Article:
You talk like Marlene Dietrich. And you dance like Zizi Jeanmaire
Your clothes are all made by Balmain. And there′s diamonds and pearls in your hair
Peter Sarstedt “Where Do You Go To My Lovely?”
April 12, 1997
His funeral was fairly well attended, for two reasons. The first being that he was a fashion icon, the wealthiest women in the World wore his clothes and the middle class lived in his knock-offs. The royalty of Seventh Avenue were required to attend, though they had little to complain about as the tidal wave of models rather allowed them to surf the paparazzi on the sidewalk and score some very good publicity. The second reason was that he was a recluse, hadn’t been photographed since the seventies and this drew, for some eldritch reason, a crowd of curiosity seekers. Two men stood just outside the back door of the funeral home to grab a smoke. One was an older man, with the graying temples of the upper class. The other was considerably younger and his deep tan and blond hair seemed to indicate that he belonged on a California beach rather than in a Manhattan alleyway.
“How well did you know my uncle?” asked the younger man.
“Quite well,” answered the older man in a cosmopolitan accent that whispered just a bit of Italian around the edges. “We were together for a good many years.”
“You’re Giancarlo, we’ve talked on the phone a few times. I’m Joe Myers from California.”
“I recall,” said the recently discovered Giancarlo. “His sister’s son. Is she here?”
“Unfortunately, no. She has cancer and is really too sick to make the trip. I am the only family member here. His father died last year and Grandmom has Alzheimer’s.”
“Not the best set of circumstances for you, I’m sorry.”
“I get by alright. My Dad’s fine and he takes care of Mom. I recently started running the family restaurant, not that I haven’t been trained for that since I was in the crib.”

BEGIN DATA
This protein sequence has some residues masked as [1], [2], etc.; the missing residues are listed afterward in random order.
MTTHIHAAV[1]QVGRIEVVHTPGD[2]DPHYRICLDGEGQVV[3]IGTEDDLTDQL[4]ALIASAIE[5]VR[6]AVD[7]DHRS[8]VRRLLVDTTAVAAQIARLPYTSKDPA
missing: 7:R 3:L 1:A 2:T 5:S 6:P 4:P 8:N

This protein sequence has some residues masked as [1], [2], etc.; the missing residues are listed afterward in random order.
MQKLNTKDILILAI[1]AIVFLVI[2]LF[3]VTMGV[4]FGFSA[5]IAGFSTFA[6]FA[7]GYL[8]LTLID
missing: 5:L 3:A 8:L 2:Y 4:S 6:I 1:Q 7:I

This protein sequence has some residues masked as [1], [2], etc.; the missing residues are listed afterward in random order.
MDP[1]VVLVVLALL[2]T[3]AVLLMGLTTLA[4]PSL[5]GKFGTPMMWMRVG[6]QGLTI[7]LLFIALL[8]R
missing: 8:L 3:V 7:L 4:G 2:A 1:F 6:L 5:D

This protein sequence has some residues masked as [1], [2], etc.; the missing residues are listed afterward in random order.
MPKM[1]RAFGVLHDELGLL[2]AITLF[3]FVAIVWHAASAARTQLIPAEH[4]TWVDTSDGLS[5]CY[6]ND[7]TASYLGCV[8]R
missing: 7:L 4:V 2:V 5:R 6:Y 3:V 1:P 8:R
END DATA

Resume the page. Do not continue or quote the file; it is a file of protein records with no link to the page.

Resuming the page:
“Among other things, Dad forced me to get a business degree.
“My uncle looks a great deal older than he should, was he ill for a long time.”
“That is a question. I actually think he looks rather well for a man who died twenty years ago.”
“What do you mean by that?”
“You don’t know the story do you?
“Well the whole World will soon enough. Though I suppose that you should have a preview. His biography was written two years ago, mostly his own memories through a professional writer, with the proviso that it would not be released until he died.” Giancarlo reached inside his pocket and pulled out a card case, he took a card out and handed to Joe.
“That is the address of the brownstone. I have an advance copy of it there. If you will drop by tomorrow morning you can spent the day reading it in the study. I know you’ve talked with Marie as well, she would probably like to meet you. She was with your uncle as long as I was.”
Joe had met his uncle a few times growing up. He visited at odd times and avoided family holidays and events, as if they occasioned memories he didn’t need. Twice they had even gone surfing together when he was in high school. He found him to be very quiet, barely talking. And he never seemed to sleep. If he woke up in the middle of the night, his uncle would be sitting in the living room staring at the wall. When Joe started getting interested in cooking, his uncle had paid for Le Cordon Bleu as well as gotten him an apartment in Paris. He felt he owed a great deal to a man he barely knew. Perhaps. The next day he would finally meet his uncle.
The woman who opened the door to the brownstone literally took his breath away. An older woman; but one who had almost an ethereal quality, living, breathing women never look quite as good as she did.
“Hello Joe,” she said, “after all the years of talking on the phone it’s a pleasure to see you. Please come in, Giancarlo is waiting for us.”
He followed her into the back of the brownstone into a room that overlooked a garden. Giancarlo met him as he entered.
“Have you had breakfast?” he asked.
“At the hotel.”
“Then please sit here,” Giancarlo indicated an overstuffed chair beneath an antique floor reading lamp.
When Joe was seated, Giancarlo moved over an ottoman and handed him a paperback book with a slug on the front cover that said: ‘Advance Reading Copy’.
“The facilities are the door before this one. Marie will call you for lunch. Should you need anything pull the rope behind you. We will leave you in privacy.” Giancarlo then left and closed the door.
He settled back and prepared himself to be introduced to a legend.